“It’s currently quite fashionable to equip top employees with modified insulin-pump subdermals,” his partner broke in. “The subject’s system can be tricked into an artificial reliance on cer-tain synthetic enzyme analogs. Unless the subdermal is recharged at regular intervals, wit employer—can result in trauma.”

Page 87

The stories take place in a highly capitalistic society where everything can be bought and sold. In order to move the story along, Gibson has to take those obstacles out of the characters’ way. He throws loose-walleted sponsors at the characters to address this concern.

“Certainly, Herr Virek! And, yes, I do wish to work!”

“Very well. You will be paid a salary. You will be given access to certain lines of credit, although, should you need to purchase. let us say, substantial amounts of real estate—”

“Real estate."

“Or a corporation, or spacecraft. In that event, you will require my indirect authorization. Which you will almost certainly be given. Otherwise, you will have a free hand. I suggest, however, that you work on a scale with which you yourself are comfortable. Otherwise, you run the risk of losing touch with your intuition, and intuition, in a case such as this, is of crucial importance.” The famous smile glittered for her once more.

She took a deep breath. “Herr Virek, what if I fail? How long do I have to locate this artist?”

“The rest of your life,” he said.

Page 19-20

In the hacker thread, he is aided by a major organized crime organization.

Our mercenary is able to draw on the resources afforded him by his employers.

One thread has characters chasing a character called The Wig. One thing I like about his story is the casual way Gibson discusses the power a smart, skilled hacker can wield.

Silicon doesn’t wear out; microchips were effectively immortal. The Wig took notice of the fact. Like every other child of his age, however, he knew that silicon became obsolete, which was worse than wearing out; this fact was a grim and accepted constant for the Wig, like death or taxes, and in fact he was usually worried about his gear falling behind the state of the art than he was about death (he was twenty-two) or taxes (he didn’t file, although he paid a Singapore money laundry a yearly percentage that was roughly equivalent to the income tax he would have been required to pay if he’d declared his gross).

The Wig reasoned that all that obsolete silicon had to be going some where. Where it was going, he learned, was into any number of very poor places struggling along with nascent industrial bases. Nations so benighted that the concept of nation was still taken seriously The Wig punched himself through a couple of African backwaters and felt like a shark cruising a swimming pool thick with caviar. Not that any one of those tasty tiny eggs amounted to much, but you could just open wide and scoop, and it was easy and filling and it added up. The Wig worked the Africans for a week, incidentally bringing about the collapse of at least three governments and causing untold human suffering. At the end of his week, fat with the cream of several million laughably tiny bank accounts, he retired. As he was going out, the locusts were coming in; other people had gotten the African idea.

Page 155-156

I like Count Zero because I think I understood what happened in the end. Gibson wrapped up many of the loose ends in the plot and I didn’t feel frustrated when the book suddenly stopped like I do with many of his novels. Count Zero didn’t disappoint me. Of course, when I went back and read the Wikipedia article about the book, I discovered that I missed a great deal of the what was happening in it. It some respects it seemed like Wikipedia had a chapter I didn’t. I guess I’m lucky I’m not taking a test on it. But I'm not sure that matters.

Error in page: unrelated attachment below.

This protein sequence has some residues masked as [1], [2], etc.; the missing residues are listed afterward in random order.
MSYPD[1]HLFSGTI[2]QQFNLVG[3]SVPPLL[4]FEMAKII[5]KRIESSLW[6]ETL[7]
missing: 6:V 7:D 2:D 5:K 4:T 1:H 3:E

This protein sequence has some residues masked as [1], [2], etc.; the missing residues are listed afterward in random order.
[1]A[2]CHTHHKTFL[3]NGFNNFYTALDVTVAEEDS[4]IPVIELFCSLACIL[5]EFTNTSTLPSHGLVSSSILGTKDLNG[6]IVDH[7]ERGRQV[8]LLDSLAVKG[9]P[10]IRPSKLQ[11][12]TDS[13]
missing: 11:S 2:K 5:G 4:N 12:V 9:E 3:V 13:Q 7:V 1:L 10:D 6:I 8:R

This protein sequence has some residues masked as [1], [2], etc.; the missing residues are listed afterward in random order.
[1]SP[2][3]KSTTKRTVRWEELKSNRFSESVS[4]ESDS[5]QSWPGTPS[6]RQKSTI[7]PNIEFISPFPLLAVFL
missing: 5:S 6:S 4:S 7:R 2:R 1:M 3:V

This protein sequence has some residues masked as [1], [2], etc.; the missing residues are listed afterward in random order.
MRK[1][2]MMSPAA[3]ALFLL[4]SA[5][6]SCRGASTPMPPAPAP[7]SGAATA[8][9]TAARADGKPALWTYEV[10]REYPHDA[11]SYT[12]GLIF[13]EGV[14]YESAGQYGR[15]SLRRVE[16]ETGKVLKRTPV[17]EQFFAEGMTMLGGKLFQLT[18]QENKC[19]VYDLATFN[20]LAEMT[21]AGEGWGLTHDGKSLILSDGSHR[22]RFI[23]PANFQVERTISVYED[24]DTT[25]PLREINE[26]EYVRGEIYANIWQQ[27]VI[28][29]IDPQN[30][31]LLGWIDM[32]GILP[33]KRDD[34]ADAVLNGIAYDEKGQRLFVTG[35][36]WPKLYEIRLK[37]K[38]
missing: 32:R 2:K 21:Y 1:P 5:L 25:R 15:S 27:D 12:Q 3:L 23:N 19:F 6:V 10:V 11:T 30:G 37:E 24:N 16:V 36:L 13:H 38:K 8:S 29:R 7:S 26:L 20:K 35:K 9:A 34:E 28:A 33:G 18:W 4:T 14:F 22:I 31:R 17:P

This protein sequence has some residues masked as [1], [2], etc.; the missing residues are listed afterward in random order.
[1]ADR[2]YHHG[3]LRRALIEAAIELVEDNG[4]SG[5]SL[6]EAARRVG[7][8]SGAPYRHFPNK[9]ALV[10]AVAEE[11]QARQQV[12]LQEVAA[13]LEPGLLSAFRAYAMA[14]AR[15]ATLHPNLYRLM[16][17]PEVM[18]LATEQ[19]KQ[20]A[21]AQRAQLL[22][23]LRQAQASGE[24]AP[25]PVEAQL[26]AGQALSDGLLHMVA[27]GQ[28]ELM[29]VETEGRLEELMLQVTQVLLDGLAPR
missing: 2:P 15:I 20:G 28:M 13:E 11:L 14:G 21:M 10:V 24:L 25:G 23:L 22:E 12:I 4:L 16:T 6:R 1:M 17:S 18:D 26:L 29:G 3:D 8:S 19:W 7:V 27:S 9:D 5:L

The bottom line is that Count Zero is a good book, and one well worth reading if you have interest in the Cyberpunk genre. It includes Gibson’s fantastic universe and has what I thought was an unusually tight ending.
Now I suppose I should reread all three books in the trilogy to see if they make more sense as a set.

You can read more of my book reviews here.


Life in the Garden Part 45: Carrots

The garden wasn't a big success this year; Seattle just didn't get warm and sunny enough (shocking, I know), but there were a few bright spots.  One of those spots was my carrot crop.

I planted a few carrots for use in salads, or for when The GF needs to throw one into a stock or soup or some other magical thing that comes out of her kitchen.  Neither of us is a big fan of carrots (she's gotten skilled at picking out carrot bits with chop sticks) but they are a useful ingredient.  And home grown vegetables always taste best anyway.

What I like about the carrot crop is that it is hardy.  Once the vegetable grow, I can leave them in the ground until I'm ready for them.  Tomatoes and strawberries have to come off their vines as soon as they ripen, but carrots are content to sit there in the dirt growing bigger and drinking water.

That's how one carrot looked on 2010-10-23.  It got pretty twisted up in the ground.

I think the big mistake I make with my carrots was planting my seedling in peet pots to start them, instead of planting straight in the ground.  Normally thin roots grow right through the peet pots so it's not an issue.  With carrots, though, the one big root is the whole point.  So my carrots had to twist and split them selves in order to grow.  Next year, I'll direct sow.

It is getting into November, and it was time to enjoy more of the garden's bounty.  I pulled that carrot on 2010-11-16, and here's what I got:

2010-11-16 Fresh carrott from garden

2010-11-16 Fresh carrott from garden

2010-11-16 Fresh carrott from garden

It was quite a bit of carrot for one plant.  I suppose you could argue it was multiple plants.

To prep it, I cut off the hub and was left with these:

2010-11-16 Fresh carrott from garden

I scrubbed them, and they cleaned up easily.  They were also easy to peel.  I did all that, and then chopped them up and tried a bit.

2010-11-16 Fresh carrott from garden

They were crisp and clean and tasted like carrots.  They may have been a little less pungent than commercial carrots, but they were still pretty good.  They are not so good that I will sit on the couch and eat them like Twizzlers, but they're not disgusting.